Editor’s note: If not for the coronavirus outbreak, the NBA regular season would be over, and the Utah Jazz would likely be in the playoffs right now. In the spirit of postseason fervor, The Salt Lake Tribune is doing a multi-part series on the most impactful playoff runs in Jazz history. Part 1 — 1983-84: The Jazz save professional basketball in Utah. Part 2 — 1987-88: Trading haymakers with the champs. Part 3 — 1991-92: A huge step forward, but still coming up short.
After the Utah Jazz surprisingly extended the world champion Los Angeles Lakers to a seventh game in the 1988 Western Conference semifinals, that performance was viewed as a potential springboard to NBA title contention for an up-and-coming organization.
Except that, in the following years, it didn’t happen.
In ’89, the Jazz won 51 games, but were swept out in the first round by the Golden State Warriors. In ’90, they rocketed to 55 regular-season victories … and fell in the opening round to the Suns. In ’91, they won 54 more games, and dispatched Phoenix in the first round, only for the Blazers to send them packing in five in the second.
In other words, in failing to ever make it beyond the conference semifinals, the franchise also had not yet made that proverbial leap from good to great. And so it was that, as they entered the 1991-92 campaign, some people were starting to wonder if that group ever would.
“Because they had bombed out a little bit there for a few years, I think there was some pressure on them,” said Steve Luhm, The Salt Lake Tribune’s Jazz beat reporter for 16 seasons. “… There was a sense that the Jazz, they’re a good regular-season team but they’re not built to win in the playoffs. And that was fair, given the regular-season records and how they had kind of disappointed a couple of years in the playoffs, especially as a higher seed. So I think there was kind of a put-up-or-shut-up sense of the Jazz.”
The team certainly had gone through its share of changes in recent years trying to navigate an increasingly competitive league.
Coach Frank Layden resigned in December 1988, handing the reins to assistant Jerry Sloan. And while Karl Malone and John Stockton remained the focal points of the roster, subsequent seasons saw substantive turnover in the supporting cast, with longtime staples including Darrell Griffith and Bobby Hansen supplanted by new blood such as Jeff Malone, Blue Edwards and David Benoit.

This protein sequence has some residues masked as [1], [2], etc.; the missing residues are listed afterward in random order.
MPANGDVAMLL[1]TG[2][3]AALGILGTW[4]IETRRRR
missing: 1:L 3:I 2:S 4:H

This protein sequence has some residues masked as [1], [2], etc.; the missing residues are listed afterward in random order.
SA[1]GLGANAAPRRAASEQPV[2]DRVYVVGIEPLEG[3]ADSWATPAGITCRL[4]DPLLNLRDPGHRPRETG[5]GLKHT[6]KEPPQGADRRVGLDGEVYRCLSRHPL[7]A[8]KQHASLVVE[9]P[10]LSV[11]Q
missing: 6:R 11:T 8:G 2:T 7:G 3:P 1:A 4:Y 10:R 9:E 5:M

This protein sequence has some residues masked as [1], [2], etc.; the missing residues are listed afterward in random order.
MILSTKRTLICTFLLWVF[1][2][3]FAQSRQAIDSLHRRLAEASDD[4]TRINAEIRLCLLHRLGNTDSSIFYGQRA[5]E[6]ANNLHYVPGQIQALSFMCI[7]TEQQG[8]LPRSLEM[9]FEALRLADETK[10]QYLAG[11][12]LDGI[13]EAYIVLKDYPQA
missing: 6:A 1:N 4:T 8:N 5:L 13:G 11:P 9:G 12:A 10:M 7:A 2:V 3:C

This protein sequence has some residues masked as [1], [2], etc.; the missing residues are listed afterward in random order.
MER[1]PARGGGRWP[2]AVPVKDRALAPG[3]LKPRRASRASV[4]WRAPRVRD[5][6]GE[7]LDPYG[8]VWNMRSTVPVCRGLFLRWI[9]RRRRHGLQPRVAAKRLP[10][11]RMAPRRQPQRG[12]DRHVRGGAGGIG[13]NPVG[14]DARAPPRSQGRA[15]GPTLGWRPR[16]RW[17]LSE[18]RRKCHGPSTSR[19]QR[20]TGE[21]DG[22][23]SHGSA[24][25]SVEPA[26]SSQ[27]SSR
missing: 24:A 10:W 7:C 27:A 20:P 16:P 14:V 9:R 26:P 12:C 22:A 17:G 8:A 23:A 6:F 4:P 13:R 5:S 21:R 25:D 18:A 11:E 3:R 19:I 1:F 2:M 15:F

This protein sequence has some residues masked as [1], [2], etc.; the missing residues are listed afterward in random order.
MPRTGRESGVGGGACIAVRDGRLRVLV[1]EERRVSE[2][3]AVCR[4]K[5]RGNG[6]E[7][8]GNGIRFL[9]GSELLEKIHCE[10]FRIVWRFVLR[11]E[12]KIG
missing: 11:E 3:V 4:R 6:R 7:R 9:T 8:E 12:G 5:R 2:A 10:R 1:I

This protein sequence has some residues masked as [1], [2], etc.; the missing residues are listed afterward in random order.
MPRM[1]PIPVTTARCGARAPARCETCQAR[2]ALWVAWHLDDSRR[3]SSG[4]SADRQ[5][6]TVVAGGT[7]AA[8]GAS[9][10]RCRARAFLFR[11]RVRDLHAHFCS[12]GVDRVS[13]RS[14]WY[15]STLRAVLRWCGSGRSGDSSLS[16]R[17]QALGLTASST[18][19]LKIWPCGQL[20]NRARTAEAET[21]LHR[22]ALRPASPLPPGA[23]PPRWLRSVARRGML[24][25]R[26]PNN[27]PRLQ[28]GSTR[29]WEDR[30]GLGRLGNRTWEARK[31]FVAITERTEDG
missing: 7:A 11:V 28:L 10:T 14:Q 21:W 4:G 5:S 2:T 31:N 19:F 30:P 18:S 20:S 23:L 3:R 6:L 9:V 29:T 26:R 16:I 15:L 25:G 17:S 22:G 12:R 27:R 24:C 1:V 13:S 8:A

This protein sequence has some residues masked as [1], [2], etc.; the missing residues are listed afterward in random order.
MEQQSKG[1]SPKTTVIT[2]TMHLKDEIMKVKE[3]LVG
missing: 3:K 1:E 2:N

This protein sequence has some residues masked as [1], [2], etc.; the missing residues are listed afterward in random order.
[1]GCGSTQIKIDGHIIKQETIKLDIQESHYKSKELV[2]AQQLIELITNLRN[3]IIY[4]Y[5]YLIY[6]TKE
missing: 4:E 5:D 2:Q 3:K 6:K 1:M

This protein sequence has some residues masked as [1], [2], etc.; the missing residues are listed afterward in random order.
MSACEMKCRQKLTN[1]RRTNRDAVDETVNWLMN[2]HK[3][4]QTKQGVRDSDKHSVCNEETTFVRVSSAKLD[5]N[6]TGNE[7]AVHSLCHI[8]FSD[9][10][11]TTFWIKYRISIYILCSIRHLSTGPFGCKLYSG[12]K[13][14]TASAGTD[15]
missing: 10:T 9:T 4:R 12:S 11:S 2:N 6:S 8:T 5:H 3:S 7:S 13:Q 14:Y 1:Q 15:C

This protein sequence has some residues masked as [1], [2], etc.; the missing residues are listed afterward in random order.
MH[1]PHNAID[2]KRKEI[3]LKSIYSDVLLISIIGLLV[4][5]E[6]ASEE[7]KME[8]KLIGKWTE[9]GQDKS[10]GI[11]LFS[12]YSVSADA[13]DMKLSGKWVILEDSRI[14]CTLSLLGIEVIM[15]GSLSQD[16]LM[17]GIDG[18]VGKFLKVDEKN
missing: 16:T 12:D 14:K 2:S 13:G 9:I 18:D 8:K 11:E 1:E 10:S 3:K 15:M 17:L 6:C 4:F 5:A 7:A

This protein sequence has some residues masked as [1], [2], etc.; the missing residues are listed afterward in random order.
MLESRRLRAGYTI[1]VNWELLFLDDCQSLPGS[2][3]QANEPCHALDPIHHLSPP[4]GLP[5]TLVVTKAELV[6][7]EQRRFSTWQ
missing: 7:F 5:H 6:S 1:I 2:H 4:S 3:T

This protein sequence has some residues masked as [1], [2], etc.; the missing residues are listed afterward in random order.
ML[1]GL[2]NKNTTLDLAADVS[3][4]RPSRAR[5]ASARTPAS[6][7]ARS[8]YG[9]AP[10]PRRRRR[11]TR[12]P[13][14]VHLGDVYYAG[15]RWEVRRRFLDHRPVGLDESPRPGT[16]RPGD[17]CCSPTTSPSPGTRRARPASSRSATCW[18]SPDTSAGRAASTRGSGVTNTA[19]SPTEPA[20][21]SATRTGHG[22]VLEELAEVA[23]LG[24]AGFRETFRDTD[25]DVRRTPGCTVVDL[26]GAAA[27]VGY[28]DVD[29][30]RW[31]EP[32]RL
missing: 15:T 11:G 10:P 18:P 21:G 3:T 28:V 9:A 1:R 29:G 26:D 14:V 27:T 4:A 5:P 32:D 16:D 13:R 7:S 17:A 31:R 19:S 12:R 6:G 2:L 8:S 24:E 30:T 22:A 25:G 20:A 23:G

Progress rained down yet another concussive haymaker upon convention when, after just 13 games of the ’91-92 season, stalwart forward Thurl Bailey — who’d helped change the culture of the franchise upon his arrival in 1983 — was shipped off to recent expansion organization Minnesota in exchange for Tyrone Corbin. For Bailey, it was a harsh and sobering lesson.
“Well, that was kind of the worst day of my professional life, mainly because I didn’t really understand the business side of basketball,” he said. “… When that happens to a player, and it’s not really expected, and you’ve been there quite a while, and you’ve been an impact player, then all kinds of things go through your mind: ‘What did I do? Why this? Why that?’ But what you don’t understand is, all teams do it. They’re trying to get in a better position. … I knew they were gonna take that next step with Tyrone Corbin taking my spot. And you saw it happen. So all in all, it was a good decision for them.”
For Corbin, it was a pleasant and welcome surprise.
“To have an opportunity to come to a team in Utah with Karl and John, and Jerry Sloan as the head coach, man, it was a tremendous honor for me,” Corbin said. “Having a chance to get into the playoffs and maybe having the chance to win it was really intriguing.”
And for the Jazz, it was another catalyst in attempting to get beyond their plateau.
“They added the right pieces through free agency, they drafted well, and they methodically built a franchise that was certainly worthy of competing for NBA championships,” Edwards said. “… The focus was getting younger, more athletic, to help us make that push to get into the Finals.”
“We just had added some more pieces, felt more comfortable. You get a certain feeling when you’re in training camp, and that training camp just felt different,” added reserve big man Mike Brown. “Guys were in great shape, healthy, it was just different. And we was rolling. … We had a good vibe. We was ready to go.”
Utah wrapped up the regular season with seven consecutive victories en route to a 55-27 record, a Midwest Division title, and the No. 2 playoff seed in the Western Conference. Still, they’d been here before. As they prepared to take on the Los Angeles Clippers in the first round, though, the question very much remained: Could these Jazz go somewhere they hadn’t been before?
‘We’re watching the city burn down’
On April 24, 1992, the Jazz opened their postseason run at the Delta Center, where Karl Malone poured in 32 points, Jeff Malone added 29 and Utah rolled to a 115-97 victory. Two nights later, they took care of business again, winning 103-92 to move within one victory of sweeping the best-of-five series. In Game 3 at the L.A. Sports Arena, however, the Jazz managed only 88 points in a 10-point loss, and just like that, the pressure was back on.